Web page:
[7] M.M. Elsutohy, V.M. Chauhan, R. Markus, M.A. Kyyaly, S.J.B. Tendler, J.W. Aylott, Real-time measurement of the intracellular pH of yeast cells during glucose metabolism using ratiometric fluorescent nanosensors, Nanoscale, 9 (2017) 5904-5911.

[8] R.P. Harrison, V.M. Chauhan, D. Onion, J.W. Aylott, V. Sottile, Intracellular processing of silica-coated superparamagnetic iron nanoparticles in human mesenchymal stem cells, Rsc Advances, 9 (2019) 3176-3184.

[9] B. Blunk, M. Perkins, V.M. Chauhan, J.W. Aylott, K.R. Hardie, Fluorescent Nanosensors Reveal Dynamic pH Gradients During Biofilm Formation, bioRxiv, (2020) 2020.2007.2031.230474.

The successful candidate will:

  • have a high first degree (2:1 or above) in a Physics, Chemistry, Biology, Pharmacy or a related scientific discipline, which include Bioinformatics and Mathematics  
  • receive a full studentship tax free (fees and stipend at UK rates) for 3.5 years
  • The project is suitable for candidates with a scientific background who would like to develop their experimental analytical skills.
  • A background in bioinformatics and mathematics is desirable.


  • The studentship is only available for UK candidates. The studentship will provide full-time UK tuition fees and stipend, in line with UK stipend rates for 42 months
  • Candidates must possess or expect to obtain, a minimum of a 2:1 degree in a related subject 

How to apply

Informal inquiry before applying is welcome and recommended. Please contact Dr Veeren Chauhan by email.

Application deadline: 22 December 2023 


Deciphering Surface Communication in Nematodes: A Bioinformatics and Mass Spectrometry Approach

Supervisors: Dr Veeren ChauhanDr Dong-Hyun Kim and Dr David Scurr

Subject areas: Bioinformatics, Biological Sciences, Data Analysis, Mass Spectrometry, Parasitology

About the project

Aim: This groundbreaking funded PhD project at the University of Nottingham is set to tackle one of biology's pressing challenges: understanding and controlling parasitic nematodes. Leveraging bioinformatics and cutting-edge mass spectrometry techniques like TOF-SIMS, 3D OrbiSIMS, and UPHPLC, the project aims to investigate the surface chemical differences between free-living and parasitic nematodes.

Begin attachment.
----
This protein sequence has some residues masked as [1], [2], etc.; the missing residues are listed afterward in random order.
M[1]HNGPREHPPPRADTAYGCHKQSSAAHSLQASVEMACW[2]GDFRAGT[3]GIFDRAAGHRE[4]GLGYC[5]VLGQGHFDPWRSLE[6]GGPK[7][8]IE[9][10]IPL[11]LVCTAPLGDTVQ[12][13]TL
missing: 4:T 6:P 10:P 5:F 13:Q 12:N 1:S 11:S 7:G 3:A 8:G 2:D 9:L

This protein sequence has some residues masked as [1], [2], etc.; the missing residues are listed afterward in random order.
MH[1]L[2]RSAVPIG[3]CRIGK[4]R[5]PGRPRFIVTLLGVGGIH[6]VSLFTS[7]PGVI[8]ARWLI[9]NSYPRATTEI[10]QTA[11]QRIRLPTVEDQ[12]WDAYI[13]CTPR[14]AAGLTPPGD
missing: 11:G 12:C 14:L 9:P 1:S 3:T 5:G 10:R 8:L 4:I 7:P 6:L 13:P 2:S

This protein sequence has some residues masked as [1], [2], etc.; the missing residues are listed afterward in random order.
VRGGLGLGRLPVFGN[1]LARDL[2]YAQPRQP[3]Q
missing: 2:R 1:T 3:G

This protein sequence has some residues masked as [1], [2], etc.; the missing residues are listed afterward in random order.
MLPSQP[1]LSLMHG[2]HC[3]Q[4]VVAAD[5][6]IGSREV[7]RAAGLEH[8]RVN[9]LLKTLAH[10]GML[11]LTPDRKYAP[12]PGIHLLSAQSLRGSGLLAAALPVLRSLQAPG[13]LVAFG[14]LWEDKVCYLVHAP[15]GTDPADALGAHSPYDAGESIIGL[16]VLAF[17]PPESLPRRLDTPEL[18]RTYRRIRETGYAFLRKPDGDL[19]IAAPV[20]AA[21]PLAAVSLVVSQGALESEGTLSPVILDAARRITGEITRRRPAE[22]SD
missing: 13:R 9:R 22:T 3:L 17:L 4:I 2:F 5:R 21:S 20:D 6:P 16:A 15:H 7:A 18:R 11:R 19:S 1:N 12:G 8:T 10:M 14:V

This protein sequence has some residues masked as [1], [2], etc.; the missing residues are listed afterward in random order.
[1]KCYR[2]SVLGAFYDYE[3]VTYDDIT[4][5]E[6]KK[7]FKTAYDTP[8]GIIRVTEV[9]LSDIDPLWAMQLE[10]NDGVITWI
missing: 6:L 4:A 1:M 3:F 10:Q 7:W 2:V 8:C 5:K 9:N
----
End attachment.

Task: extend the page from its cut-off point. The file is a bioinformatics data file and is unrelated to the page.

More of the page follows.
The Challenge: Parasitic nematodes pose a significant threat to human health, agriculture, and the environment. They are responsible for severe diseases in humans, livestock, and crops, leading to substantial economic losses and health issues worldwide. This project seeks to uncover the secrets of these elusive creatures, focusing on their surface chemistry, which is key to their survival and pathogenicity.

Why Surface Mass Spectrometry? Surface mass spectrometry stands as a revolutionary tool in this quest. It offers unparalleled precision in analyzing the chemical composition of nematode surfaces. This information is critical in understanding how these parasites interact with their hosts and environments, potentially leading to breakthroughs in nematode control strategies.

Impact: Your research will be at the forefront of a significant scientific endeavor, contributing to the global fight against parasitic nematodes. By unlocking the mysteries of their surface chemistry, you could pave the way for novel control methods and treatments, significantly benefiting agriculture, health, and environmental sectors.

Training and Career Development:

  • Extensive training in advanced mass spectrometry techniques and bioinformatics.
  • Opportunity to collaborate with leading scientists in the field.
  • Development of a unique skill set at the intersection of biology, chemistry, and data analysis.

The University of Nottingham has a long-standing reputation for world-class research. The School of Pharmacy is ranked 5th in the world (2019 QS World Rankings) for pharmacy and pharmacology and was recently awarded an Athena Swan Silver award. The School was also ranked joint 1st in the UK rankings on quality of research for Pharmacy Schools in the most recent Research and Excellence Framework (REF) and has a strong collegial ethos. Furthermore, the Teaching Excellence Framework (TEF) Panel judged that the University of Nottingham delivers high quality teaching and learning to students.

Candidate Requirements:

  • A high first degree (2:1 or above) in a relevant scientific discipline (e.g., Biology, Chemistry or Bioinformatics)
  • Strong interest n mass spectrometry, and bioinformatics
  • Desire to contribute to a globally significant research area


  • The studentship is only available for UK candidates. The studentship will provide full-time UK tuition fees and stipend, in line with UK stipend rates 
  • Candidates must possess or expect to obtain, a minimum of a 2:1 degree in a related subject 

How to apply

Informal inquiry before applying is welcome and recommended. Please contact Dr Veeren Chauhan by email.

Application deadline: 22 December 2023